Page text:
Question:

Did God change? How is it that God that was so quiet about fornication, adultery, and polygamy in the Old Testament and then suddenly changed in the New Testament?

Answer:

It is in the Old Testament that we learn that a man is to leave his family, get married, and become one flesh with his wife (Genesis 2:24). In illustrating the decay of mankind, we learn about Lamech, the first recorded polygamist who boasted about killing a young man (Genesis 2:19-24). It is Abram who is taken to task by Pharaoh for almost causing him to commit adultery (Genesis 12:17-20). It happened again with Abimelech (Genesis 20:1-9). Abimelech told Abraham, "You have done to me things that ought not to be done." It is also in Genesis that we learn that homosexuality was a grave enough sin to cause God to destroy four cities which were involved in it (Genesis 19).

Shechem, the prince of the city of Shechem, commits fornication with Dinah, the daughter of Jacob (Genesis 34:2). Her brothers declare "such a thing ought not to be done" (Genesis 34:7) and they ended up murdering all the males in the town of Shechem. Judah has sex with a prostitute after his wife dies and tries to hide the fact (Genesis 38). It turns out the prostitute was actually his widowed daughter-in-law and his sin became publically known. While he technically married Tamar, he refused to have sex with her again.

Joseph was solicited by Potiphar's wife to commit adultery with her. He refused because it would be a sin against God and his master (Genesis 39:9). In Genesis 35:22 we read about Reuben committing incest by laying with his father's concubine, which eventually led to his rejection in receiving the blessing (Genesis 49:3-4).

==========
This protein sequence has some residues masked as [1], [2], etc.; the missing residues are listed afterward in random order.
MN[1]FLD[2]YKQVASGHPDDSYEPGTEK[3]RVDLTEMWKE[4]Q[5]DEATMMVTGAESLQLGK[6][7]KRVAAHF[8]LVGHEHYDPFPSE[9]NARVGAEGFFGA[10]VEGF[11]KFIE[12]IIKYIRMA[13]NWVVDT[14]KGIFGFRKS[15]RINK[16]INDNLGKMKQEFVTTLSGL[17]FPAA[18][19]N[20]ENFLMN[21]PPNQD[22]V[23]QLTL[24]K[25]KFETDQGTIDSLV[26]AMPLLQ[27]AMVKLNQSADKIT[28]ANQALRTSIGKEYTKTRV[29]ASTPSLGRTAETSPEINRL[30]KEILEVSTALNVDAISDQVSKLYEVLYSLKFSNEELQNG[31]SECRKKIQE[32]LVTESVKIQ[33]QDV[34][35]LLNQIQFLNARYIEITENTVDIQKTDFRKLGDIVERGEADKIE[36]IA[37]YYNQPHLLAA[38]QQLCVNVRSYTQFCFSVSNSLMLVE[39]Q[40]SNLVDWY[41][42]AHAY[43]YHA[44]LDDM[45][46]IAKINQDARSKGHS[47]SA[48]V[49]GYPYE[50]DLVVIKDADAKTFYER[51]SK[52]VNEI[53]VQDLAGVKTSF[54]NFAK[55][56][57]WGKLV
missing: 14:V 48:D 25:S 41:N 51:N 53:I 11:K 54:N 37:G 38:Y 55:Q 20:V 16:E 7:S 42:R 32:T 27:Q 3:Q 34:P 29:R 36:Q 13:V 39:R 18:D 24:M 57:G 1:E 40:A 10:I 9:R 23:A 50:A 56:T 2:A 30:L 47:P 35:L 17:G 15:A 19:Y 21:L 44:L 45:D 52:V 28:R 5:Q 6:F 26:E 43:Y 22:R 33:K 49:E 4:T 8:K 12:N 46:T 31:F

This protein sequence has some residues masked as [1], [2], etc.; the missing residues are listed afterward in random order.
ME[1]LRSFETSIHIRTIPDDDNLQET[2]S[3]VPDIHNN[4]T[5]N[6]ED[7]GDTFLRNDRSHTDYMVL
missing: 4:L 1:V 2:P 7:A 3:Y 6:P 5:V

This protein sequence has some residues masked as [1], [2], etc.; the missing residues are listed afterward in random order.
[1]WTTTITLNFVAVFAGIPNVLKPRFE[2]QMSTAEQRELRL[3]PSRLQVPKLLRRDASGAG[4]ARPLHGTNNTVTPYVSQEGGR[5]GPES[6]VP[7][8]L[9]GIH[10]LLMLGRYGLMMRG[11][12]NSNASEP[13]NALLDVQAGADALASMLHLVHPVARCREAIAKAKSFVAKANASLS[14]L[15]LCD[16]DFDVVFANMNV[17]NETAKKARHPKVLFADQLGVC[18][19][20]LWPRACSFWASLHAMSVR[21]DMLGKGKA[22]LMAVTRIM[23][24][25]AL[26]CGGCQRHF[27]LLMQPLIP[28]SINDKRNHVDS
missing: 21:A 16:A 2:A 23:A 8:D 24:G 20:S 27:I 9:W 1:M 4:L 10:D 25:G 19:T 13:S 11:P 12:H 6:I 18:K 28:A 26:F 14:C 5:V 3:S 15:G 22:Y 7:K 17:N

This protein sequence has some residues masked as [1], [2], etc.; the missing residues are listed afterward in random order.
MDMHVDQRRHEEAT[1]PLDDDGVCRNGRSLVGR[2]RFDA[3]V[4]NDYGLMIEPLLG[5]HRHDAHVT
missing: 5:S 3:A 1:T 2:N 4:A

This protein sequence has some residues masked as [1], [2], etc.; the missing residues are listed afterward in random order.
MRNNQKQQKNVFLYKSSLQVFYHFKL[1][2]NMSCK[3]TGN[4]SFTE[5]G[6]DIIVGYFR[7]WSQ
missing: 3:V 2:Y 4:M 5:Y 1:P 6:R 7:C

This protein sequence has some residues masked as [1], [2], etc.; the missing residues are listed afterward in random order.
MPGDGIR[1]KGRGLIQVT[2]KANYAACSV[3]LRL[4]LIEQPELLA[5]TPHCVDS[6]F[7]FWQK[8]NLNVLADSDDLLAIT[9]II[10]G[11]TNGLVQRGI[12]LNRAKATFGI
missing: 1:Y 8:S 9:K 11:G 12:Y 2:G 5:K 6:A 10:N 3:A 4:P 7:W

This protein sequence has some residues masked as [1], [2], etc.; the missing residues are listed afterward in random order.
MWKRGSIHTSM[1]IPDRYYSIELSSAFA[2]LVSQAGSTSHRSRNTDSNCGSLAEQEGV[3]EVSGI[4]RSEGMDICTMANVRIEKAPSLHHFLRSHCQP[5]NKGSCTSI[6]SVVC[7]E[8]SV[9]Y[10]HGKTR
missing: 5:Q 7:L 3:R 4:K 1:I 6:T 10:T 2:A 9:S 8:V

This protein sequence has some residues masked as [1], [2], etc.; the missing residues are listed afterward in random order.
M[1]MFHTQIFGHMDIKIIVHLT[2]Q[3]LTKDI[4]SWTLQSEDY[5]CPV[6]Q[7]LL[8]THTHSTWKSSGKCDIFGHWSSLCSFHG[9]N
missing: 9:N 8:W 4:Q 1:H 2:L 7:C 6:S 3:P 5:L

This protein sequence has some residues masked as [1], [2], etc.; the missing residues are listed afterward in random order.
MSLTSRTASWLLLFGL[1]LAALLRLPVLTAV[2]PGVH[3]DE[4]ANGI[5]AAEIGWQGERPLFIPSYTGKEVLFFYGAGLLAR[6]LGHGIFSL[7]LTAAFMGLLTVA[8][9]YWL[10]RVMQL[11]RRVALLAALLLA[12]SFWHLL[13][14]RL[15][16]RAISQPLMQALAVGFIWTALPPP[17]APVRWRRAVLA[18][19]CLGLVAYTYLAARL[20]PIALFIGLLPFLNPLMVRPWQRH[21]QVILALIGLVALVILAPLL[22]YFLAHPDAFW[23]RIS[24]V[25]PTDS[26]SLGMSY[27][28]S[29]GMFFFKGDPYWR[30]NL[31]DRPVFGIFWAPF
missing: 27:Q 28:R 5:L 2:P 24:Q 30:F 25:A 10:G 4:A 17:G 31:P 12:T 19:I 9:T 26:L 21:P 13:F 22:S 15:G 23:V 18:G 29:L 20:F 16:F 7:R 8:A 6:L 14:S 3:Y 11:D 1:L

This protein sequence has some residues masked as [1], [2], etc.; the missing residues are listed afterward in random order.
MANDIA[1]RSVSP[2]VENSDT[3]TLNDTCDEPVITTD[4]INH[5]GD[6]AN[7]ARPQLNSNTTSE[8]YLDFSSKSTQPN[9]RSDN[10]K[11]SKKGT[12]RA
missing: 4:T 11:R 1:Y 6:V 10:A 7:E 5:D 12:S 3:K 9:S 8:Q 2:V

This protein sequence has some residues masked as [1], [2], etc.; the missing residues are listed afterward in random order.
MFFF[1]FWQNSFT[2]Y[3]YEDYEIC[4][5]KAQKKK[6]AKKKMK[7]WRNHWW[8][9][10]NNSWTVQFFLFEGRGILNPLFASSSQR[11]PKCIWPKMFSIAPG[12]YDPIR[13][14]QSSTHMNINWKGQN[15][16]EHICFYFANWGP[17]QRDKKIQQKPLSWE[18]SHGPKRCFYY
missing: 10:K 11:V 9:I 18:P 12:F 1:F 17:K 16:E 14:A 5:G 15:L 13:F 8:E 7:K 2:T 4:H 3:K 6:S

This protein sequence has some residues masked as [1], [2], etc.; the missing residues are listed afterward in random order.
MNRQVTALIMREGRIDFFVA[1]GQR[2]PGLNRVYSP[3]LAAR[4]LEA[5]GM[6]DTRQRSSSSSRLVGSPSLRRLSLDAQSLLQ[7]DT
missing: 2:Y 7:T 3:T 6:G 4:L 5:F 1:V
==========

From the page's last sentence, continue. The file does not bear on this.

These are just the stories from one book, but it should be clear that sexual sins were never accepted by God.

When Moses brought Israel the law, it included a commandment against adultery (Exodus 20:14). Like the other Ten Commandments, it carried a death penalty in certain situations. Adultery was punishable by death of both the man and the woman (Deuteronomy 22:22). Fornication with an engaged woman was punishable by the death of both the man and woman if it was consensual or by only the death of the man if it was rape (Deuteronomy 22:23-27). Fornication by unmarried couples was punished by a fine of 50 shekels of silver (over three years of wages) and a possibility of forced marriage (if the woman's father consents) with no allowance for a divorce.

God chose to regulate polygamy by demanding that each wife must be treated equally. "If he takes another wife, he shall not diminish her food, her clothing, and her marriage rights. And if he does not do these three for her, then she shall go out free, without paying money" (Exodus 21:10-11). If you consider the law, you would realize that in most cases it would be impossible for a man to do as God demanded, especially if he was already in a healthy marriage. As a result, the first wife had a ready reason to leave the marriage if she so chose, leaving the man with only one wife. A polygamous marriage could only exist if the first wife agreed to it.  God specifically forbade polygamy for kings. "Neither shall he multiply wives for himself, lest his heart turn away; nor shall he greatly multiply silver and gold for himself" (Deuteronomy 17:17).

The Old Testament documented mankind's sins, demonstrating repeatedly that man is unable to save himself. These violations do not mean God accepted the sins. As with many sins, God clearly states why various sexual sins are wrong and warns that He demands that mankind give up its sinful ways (Acts 17:30). This was not a change of His mind clarification of what He always expected of people.

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